As soon as it dries it’ll be ready for some lovely new subfloor and concrete board! Well, as soon as I figure out what to do with that daggum old toilet flange, anyway.

Beach house 37 – Free flooring, anyone?

October 4th, 2017

You guys, I am so excited. Look what I scored on my most recent trip to Second Chance.


That’s 12 whole boxes (20sf each) of brand-new in-box solid hardwood flooring. Each one of these would retail for around $75-$100 at any big-box store.

Guess how much I paid? Never mind, you’ll never guess.

Seven dollars each. SEVEN DOLLARS, GUYS. That’s $84 for 240 square feet of solid oak.

Did I mention they were brand-new? In-box? Some are lightly finished with a clear coat, some are unfinished. Since we have to refinish all the floors anyway, I don’t really care. SEVEN DOLLARS! Recycling just saved me about $1,000. Heck yeah.

And here’s the first box, being put to good use.





Ooh, purty.


Goodbye, worst of the water damage.

Beach house 36 – Moar sheathing

October 2nd, 2017

Sunday Josh and I tackled the west side of the addition.

So many colors of crappy old second-hand disintegrating asphalt-covered particleboard.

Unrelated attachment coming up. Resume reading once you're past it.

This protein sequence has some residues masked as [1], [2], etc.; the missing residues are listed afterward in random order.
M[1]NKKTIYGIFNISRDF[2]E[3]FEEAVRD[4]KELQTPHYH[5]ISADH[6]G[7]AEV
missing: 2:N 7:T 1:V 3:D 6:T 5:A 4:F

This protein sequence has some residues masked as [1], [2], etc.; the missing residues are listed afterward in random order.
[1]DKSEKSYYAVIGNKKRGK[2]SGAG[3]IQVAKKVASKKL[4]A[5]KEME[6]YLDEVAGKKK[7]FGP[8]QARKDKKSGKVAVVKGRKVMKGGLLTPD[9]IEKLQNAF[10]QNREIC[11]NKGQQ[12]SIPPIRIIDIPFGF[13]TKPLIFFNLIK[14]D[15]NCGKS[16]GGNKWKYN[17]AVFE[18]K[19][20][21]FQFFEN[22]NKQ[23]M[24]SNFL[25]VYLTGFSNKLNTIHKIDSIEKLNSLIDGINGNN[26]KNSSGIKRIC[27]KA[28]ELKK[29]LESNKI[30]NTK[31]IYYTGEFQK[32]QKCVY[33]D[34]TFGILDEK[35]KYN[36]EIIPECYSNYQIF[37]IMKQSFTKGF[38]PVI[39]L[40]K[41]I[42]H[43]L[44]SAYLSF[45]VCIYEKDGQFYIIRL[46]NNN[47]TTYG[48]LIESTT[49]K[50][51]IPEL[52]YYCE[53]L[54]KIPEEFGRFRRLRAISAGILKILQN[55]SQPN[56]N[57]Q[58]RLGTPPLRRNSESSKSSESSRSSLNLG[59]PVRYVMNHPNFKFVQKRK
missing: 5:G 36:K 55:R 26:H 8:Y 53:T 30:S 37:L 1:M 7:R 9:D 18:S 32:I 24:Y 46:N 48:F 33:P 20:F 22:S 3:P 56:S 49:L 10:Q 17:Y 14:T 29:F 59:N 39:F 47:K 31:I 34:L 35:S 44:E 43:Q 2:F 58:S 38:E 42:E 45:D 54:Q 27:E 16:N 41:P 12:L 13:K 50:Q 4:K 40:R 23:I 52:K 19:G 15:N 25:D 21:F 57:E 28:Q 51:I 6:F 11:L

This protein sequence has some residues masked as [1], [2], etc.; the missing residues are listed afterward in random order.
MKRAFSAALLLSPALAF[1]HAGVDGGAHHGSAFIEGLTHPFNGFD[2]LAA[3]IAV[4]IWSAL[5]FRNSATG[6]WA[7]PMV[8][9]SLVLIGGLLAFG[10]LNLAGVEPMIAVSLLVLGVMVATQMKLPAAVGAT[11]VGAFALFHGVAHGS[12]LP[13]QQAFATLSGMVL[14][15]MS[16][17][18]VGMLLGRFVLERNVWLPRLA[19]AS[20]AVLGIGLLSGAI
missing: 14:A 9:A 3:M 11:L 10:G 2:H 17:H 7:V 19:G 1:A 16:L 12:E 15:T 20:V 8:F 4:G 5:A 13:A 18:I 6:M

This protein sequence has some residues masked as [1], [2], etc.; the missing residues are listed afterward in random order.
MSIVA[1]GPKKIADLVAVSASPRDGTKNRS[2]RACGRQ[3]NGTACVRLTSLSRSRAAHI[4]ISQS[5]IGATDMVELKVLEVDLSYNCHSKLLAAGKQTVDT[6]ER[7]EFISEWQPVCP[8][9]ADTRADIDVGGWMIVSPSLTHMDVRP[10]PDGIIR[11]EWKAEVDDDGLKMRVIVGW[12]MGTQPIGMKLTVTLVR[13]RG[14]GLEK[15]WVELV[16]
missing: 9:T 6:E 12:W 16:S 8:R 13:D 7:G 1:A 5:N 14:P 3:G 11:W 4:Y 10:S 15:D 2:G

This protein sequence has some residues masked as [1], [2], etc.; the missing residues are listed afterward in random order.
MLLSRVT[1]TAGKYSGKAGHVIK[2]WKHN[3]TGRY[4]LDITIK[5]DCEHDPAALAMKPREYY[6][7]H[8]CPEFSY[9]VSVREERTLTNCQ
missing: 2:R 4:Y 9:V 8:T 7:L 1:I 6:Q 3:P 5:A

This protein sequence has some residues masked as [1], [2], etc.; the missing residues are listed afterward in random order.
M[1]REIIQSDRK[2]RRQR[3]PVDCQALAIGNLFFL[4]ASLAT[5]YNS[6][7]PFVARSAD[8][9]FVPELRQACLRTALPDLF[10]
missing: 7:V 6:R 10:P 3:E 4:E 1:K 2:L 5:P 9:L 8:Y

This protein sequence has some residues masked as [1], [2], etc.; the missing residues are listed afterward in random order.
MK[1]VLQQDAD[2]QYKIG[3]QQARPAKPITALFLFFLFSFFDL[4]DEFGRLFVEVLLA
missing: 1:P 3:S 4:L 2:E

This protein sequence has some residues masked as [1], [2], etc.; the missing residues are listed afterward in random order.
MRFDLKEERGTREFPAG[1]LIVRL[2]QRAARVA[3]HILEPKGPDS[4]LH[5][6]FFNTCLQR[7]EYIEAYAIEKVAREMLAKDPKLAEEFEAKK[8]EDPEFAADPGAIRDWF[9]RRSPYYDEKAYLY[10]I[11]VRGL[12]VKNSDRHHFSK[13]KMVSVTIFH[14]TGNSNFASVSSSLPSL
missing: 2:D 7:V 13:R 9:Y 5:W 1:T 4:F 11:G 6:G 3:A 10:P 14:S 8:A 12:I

Here’s a great idea: let’s take glorified sawdust panels that are already crumbling from moisture damage, wrap them in another layer of mostly waterproof material like a saran wrapped sandwich, and hide the whole mess under asbestos tiles. Surely that won’t result in any mold problems.


In the junction between the old house and new, we found this:


GAH. That was horrifying. Million-year-old mouse nest, gross. At least we got it cleaned out and it’s not there any more. (I took down the wall to the left, along with that old section of roof, the next day). And look at the funny old shingles I found inside the attic, where the old roof had just been left as it was when they built the addition:


I couldn’t get a good photo but they’re sort of diamond-shaped, which is cool. I wonder when they stopped making those. And it looks like the original shingles underneath were emerald green. Huh! Especially interesting given that we think one of the earliest house colors was a bright turquoise.


Yay, finished! Josh left me to finish up after he tore down the last of the old plywood. I was able to lift whole sheets by myself by putting a couple screws halfway into the wall exactly 8′ below the top plate, sticking out like pegs. Then I could hoist the sheet up onto them and use them as a ledge while I positioned the sheet right and left and finally screwed it in at the corners. Nailing will have to come later.